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Discussion Starter #1
I am looking for a crossbow for hunting in Western PA. I have heard a lot of bad reviews from hunters about Horton crossbows. Including poor quality of the product and mainly pointing toward the limbs. I have heard of limb failure happening quite a bit with this name brand. Is this an issue, or was it an issue with older models that has since been resolved. Any comments are appreciated.
 

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Horton as well as other crossbows have had problems over the years There are people who like Hortons, or Barnetts, or Excaliburs or Tenpoints, or Parkers, or BowTech, or PSE's. You are best served by talking to someone who knows all crossbows. The two companies that offer the really good CB's at decent prices with terrific warranty and customer service are Ten Point and Excalibur, at least in my opinion.
You couldn't go wrong with either of them.
 

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Discussion Starter #3
Thanks

I keep hearing the same about Ten point and Excalibur. I am leaning toward Barnett and mainly interested in a Revolution AVI. I read the reviews here and think that is the direction I should lean for myself. My father, who is in his 50's, I was looking for something about 150# draw and a little less expensive. That was the interest in Horton. I think that I need to take him to an archery shop and let him decide.

This is a great site and I will visit often. I see a lot of great and useful information being communicated.
 

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Not that I'm pulling for you to buy a Horton, but they are a great company and have been building crossbows longer than anybody. They have a lot of mid priced bows that would be great for your father. That being said, the Barnett would be good too. And like DaGriz said, you can't go wrong with a TenPoint or an Excalibur either.
 

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I've shot a few different crossbows, and all in all, the Horton line is the most dependable and reasonably priced bow as far as I'm concerned. I've also shot several models that Horton puts out, and the only problem I had with the limbs was my own doing. I shot it between two trees and the limbs popped the trees. Hence, one of the limbs splintered a little, but it wasn't the quality of the bow, it was my mistake. On a few occasions, me or another hunter (I guide) I was with have dry fired a Horton, and nothing happened which was a surprise. They can handle more abuse than some of the other bows I've played with or that were played with in my presence. I am very hard on equipment.
I was standing next to a guide in Argentina when he dry fired a Barnett Quad 400 and the sucker exploded into splinters. Scared me and him. That's my experience with those two choice bows.
Also, I seem to never have to resight my Hortons, even after the abuse of riding on my ATV in the mountains and rocks, but that same Barnett had to be resighted every time you went to the field. I still have it, but no one wants to hunt with it. The newer line of Barnett may be better. That Predator sure looks fantastic. I haven't shot one in a few years. Since, they have reorganized so the product should have made some positive changes.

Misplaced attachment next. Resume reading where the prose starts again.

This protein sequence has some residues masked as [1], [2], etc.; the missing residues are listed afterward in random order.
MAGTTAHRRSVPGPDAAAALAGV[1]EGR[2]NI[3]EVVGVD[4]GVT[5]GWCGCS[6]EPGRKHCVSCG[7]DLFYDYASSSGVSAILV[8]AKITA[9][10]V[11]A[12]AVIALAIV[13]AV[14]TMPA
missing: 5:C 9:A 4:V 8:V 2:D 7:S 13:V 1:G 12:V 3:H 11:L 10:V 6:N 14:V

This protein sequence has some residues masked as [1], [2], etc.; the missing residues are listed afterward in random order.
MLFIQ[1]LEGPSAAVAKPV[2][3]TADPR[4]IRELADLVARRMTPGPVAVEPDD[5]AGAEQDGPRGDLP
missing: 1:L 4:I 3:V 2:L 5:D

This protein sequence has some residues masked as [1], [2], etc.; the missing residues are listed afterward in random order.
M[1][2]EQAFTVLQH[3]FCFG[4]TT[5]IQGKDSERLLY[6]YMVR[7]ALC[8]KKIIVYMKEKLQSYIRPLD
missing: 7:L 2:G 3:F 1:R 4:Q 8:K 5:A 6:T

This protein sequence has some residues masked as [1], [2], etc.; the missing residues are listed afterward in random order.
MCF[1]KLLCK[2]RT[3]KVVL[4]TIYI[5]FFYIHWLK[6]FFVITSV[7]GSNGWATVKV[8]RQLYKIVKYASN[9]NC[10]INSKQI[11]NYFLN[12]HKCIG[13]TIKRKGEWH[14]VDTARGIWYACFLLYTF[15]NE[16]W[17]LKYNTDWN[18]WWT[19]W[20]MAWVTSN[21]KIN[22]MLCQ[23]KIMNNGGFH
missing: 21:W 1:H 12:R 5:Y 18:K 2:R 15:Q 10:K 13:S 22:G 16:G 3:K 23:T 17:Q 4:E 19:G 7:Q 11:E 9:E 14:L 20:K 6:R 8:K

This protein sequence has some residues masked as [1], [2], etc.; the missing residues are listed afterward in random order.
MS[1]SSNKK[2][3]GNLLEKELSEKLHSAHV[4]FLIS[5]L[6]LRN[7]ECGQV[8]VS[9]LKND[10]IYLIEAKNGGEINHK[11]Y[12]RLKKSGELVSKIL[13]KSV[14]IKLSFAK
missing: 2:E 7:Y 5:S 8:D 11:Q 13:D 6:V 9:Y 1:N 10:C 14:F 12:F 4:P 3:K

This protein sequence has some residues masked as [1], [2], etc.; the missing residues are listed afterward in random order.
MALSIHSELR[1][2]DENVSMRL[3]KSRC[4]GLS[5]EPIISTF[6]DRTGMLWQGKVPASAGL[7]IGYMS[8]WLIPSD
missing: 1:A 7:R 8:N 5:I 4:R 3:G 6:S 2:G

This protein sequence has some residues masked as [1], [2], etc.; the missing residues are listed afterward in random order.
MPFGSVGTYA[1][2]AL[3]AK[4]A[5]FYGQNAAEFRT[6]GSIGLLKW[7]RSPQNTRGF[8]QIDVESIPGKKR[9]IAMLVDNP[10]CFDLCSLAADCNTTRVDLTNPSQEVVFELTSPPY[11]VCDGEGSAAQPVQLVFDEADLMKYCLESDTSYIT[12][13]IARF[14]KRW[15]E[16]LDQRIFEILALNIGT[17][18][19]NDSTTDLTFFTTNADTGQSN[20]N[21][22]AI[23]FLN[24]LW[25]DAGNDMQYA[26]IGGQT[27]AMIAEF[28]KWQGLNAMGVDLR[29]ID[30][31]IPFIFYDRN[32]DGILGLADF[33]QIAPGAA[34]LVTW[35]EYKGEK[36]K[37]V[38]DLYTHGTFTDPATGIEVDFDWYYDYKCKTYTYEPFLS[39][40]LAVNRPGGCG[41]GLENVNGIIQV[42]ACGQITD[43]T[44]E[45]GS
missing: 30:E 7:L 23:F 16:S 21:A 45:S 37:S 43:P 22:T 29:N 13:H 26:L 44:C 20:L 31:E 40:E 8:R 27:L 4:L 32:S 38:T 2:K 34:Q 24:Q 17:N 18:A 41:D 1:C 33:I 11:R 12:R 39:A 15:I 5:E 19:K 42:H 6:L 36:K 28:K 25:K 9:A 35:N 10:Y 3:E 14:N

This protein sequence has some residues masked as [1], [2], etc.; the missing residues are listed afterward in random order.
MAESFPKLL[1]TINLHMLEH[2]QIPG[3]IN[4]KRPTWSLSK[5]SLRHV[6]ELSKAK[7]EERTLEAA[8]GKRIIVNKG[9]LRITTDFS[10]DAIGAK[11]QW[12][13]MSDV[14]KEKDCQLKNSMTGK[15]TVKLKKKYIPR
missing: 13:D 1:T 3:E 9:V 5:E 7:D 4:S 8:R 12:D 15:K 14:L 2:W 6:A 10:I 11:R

Go to the bow shop and shoot a few different Brands and models and see what you like to handle. Take your time. That's what counts is how it feels and shoots in your own opinion.
 

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I wouldnt be afraid to buy a horton, both my dad and my brother shoot and like them...

my brother has a summit even and, granted, the visual quality isnt as good as the higher priced bows and it isnt as fancy, but then again its not supposed to be... it shoots and performs great otherwise though, he's shot his alot(so have I) and he's had zero problems so far with it, and you can pick the summit package deal up on ebay for around $220


the only thing that I dont like about hortons is its goofy dial-a-range
 

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Discussion Starter #7
I thank you all for the good advise. But I got a great deal on a new Tenpoint Pro Elite package. I still have to figure out what my father wants to get since he also is going to purchase a crossbow this year. I think that he will be a little less willing to spend the kind of money that I did but I will get him want he wants. Thanks again for all your help.
 

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KLS,
Keep in mind you can always change the scopes out on any bow if you don't like the quality of the scope on the lower end bows. I do that quite often myself.
 

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Guide Girl said:
KLS,
Keep in mind you can always change the scopes out on any bow if you don't like the quality of the scope on the lower end bows. I do that quite often myself.

yeah, the scope isnt really the problem though, or the focus of my complaint, my gripe is over the base that its mounted to...
hortons adjustable dail-a-range is IMO a very untrustworthy mounting system and a bad idea in general, and it cripples what is otherwise a very decent crossbow design, some people pin and/or epoxy them solid, and I guess that would be better than nothing but I'd rather see something better right out of the factory
 

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darkchylde,

if you will accept advice from an longtime "vertical archer", who now is devoted to CBs,buy yourself a used Horton Yukon SL, 150# crossbow.